Health Care Reform: Large Employers and the New Health Insurance Exchanges

5 min

Historically, employers have adopted a number of strategies intended to control the ever-increasing cost of health care, including self-insuring their own employees’ health risks, implementing wellness programs, and shifting more and more costs onto their employees. In the wake of the enactment of the Patient Protection and Affordable Care Act (“PPACA”), employers are examining a number of new strategies to control costs (e.g., “private” health insurance exchanges). Click here to review a recent alert on private exchanges. Large employers1 are also trying to understand whether they can leverage the new State-based Exchanges (or Federally-facilitated Exchange, as the case may be) that are being created under PPACA. Below are some common questions we have heard from our clients about the new Exchanges.

Q: Can a large employer offer health coverage sold through an Exchange?

A: Initially, no. Beginning in 2014, an Exchange is intended to offer health coverage to (1) individuals (and families) in the fully-insured individual market and (2) employees of small employers in the fully-insured small group market. In 2017, a State may elect to permit the sale of fully-insured group health plans to employees of large employers through the Exchange, but a State is not required to do so. As a result, a large employer will not be able to offer a fully-insured group health plan to its employees through an Exchange until 2017, at the earliest. It is important to point out that self-insured group health plans can never be offered through an Exchange.

Q: Can an employee purchase health coverage sold through an Exchange?

A: Yes. An employee may opt out of the employer’s group health plan and purchase a fully-insured individual policy through an Exchange.

Q: If an employee opts out of the employer’s plan and purchases health coverage through an Exchange, will the employee receive a government subsidy?

A: In general, no. If an employee is offered a group health plan by its employer that (1) is “affordable” (i.e., the plan does not exceed 9.5% of the employee’s W-2 income) and (2) provides “minimum value” (i.e., the coverage pays for at least 60% of the benefits under the plan), then the employee is not eligible for the government subsidy for health insurance. In addition, it is likely that the employee would lose the contribution that the employer would otherwise make towards the cost of coverage because he or she opted out of the employer’s health plan.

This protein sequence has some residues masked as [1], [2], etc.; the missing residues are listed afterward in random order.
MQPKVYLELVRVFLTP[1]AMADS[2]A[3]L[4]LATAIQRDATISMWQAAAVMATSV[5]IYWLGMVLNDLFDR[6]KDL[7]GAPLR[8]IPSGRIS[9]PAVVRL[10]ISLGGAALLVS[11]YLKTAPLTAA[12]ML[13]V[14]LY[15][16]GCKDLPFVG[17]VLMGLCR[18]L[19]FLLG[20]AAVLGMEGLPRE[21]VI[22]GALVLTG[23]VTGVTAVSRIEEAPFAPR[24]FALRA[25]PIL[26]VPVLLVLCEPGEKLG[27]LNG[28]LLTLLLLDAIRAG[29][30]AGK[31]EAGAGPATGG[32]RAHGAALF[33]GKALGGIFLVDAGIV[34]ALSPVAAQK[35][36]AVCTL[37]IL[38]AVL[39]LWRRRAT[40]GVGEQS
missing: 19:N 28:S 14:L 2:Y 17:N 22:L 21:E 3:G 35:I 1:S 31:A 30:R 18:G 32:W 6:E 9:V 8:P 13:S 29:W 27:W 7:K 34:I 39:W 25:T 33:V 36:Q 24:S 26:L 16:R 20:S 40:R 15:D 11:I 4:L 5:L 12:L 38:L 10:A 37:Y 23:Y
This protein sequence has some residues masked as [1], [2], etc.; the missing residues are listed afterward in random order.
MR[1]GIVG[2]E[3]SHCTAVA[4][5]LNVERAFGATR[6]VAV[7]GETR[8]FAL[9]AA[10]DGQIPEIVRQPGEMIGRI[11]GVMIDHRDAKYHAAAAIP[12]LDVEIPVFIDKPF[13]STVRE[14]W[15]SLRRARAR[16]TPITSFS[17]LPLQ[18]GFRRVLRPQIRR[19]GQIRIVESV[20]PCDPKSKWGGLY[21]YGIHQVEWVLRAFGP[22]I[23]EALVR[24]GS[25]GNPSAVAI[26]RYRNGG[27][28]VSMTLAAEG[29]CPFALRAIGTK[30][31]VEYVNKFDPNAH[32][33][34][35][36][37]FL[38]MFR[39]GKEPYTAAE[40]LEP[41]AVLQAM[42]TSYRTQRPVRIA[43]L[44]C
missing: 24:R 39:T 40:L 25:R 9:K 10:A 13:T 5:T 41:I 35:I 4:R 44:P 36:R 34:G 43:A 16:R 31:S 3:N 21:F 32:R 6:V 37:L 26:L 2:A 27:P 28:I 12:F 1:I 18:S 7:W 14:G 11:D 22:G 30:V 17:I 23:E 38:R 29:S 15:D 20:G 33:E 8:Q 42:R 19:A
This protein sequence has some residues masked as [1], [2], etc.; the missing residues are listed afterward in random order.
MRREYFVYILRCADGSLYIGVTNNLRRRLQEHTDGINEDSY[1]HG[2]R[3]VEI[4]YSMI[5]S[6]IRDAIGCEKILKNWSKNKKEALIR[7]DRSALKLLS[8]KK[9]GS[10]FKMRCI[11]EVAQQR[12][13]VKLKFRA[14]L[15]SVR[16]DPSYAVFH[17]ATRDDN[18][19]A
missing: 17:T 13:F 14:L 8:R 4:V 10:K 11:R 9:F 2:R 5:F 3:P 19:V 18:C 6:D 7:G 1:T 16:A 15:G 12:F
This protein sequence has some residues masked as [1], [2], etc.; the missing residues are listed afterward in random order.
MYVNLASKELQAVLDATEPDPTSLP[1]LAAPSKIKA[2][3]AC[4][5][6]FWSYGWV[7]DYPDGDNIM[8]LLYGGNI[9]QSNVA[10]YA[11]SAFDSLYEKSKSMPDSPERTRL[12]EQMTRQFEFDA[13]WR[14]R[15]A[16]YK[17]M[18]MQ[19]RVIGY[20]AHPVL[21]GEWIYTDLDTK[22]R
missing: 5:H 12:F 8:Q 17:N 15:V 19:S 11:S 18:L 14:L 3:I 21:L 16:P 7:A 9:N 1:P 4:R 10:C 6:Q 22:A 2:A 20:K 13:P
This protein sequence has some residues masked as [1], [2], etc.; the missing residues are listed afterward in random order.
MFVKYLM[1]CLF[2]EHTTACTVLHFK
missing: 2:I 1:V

Q: What happens in cases where the employer’s plan is “unaffordable” or does not provide “minimum value”?

A: In this case, an employee may opt out of the employer’s group health plan, purchase a fully-insured individual policy through an Exchange, and obtain a government subsidy for health insurance, if income eligible.2 Here, the employer would be subject to an annual $3,000 penalty tax under the “shared responsibility” requirement (otherwise known as the “employer mandate”) for each employee that obtains a subsidy.

Q: Can the employer fund the employee’s purchase of a fully-insured individual policy through an Exchange on a pre-tax basis?

A: It depends on how the purchase of the fully-insured individual policy is funded. PPACA prohibits the pre-tax purchase of individual health insurance through an Exchange with a Section 125 cafeteria plan. However, unless the Department of Treasury indicates otherwise, an argument can be made that an employer may be able to fund the purchase of a fully-insured individual policy through an Exchange on a tax-free basis with a health reimbursement arrangement (“HRA”). It is important to note that PPACA enacted a number of new rules that may adversely affect the use of HRAs as a funding mechanism for the purchase of a health plan – namely the restriction on annual dollar limits on the “essential health benefits” and the employer mandate. Therefore, large employers interested in this type of arrangement should consider advocating for regulations that resolve these legal uncertainties.

Q: Can an employer fund its retirees’ purchase of health coverage through an Exchange on a tax-free basis with an HRA?

A: Yes, so long as the arrangement is a “retiree-only” health plan (i.e., a plan that has less than two participants who are current employees). A retiree-only plan is not subject to many of the new requirements under PPACA. As a result, an employer could fund – through an HRA – its retirees’ purchase of health insurance policies on an Exchange without having to worry about the restriction on annual limits. In addition, this arrangement would not trigger the employer mandate.

Q: How can Venable help?

A: At Venable, we have attorneys who previously worked in Congress and participated in the development of the Exchanges created under PPACA. As a result, we have a deep understanding of the technical rules and the policy associated with these new marketplaces. Our Venable team also includes experts on all matters relating to employer group health plans and fully-insured individual policies. Contact members of our Employee Benefits and Executive CompensationLegislative or Healthcare groups for assistance.

1 Generally, a large employer is a company with more than 100 employees. Until 2016, however, states have the option to define a large employer as a company employing more than 50 employees.
2 In general, the government subsidy for health insurance is only available to an individual whose income is 400% or less of the Federal Poverty Level (that is for 2012, $44,650 for an individual and $92,200 for a family of four).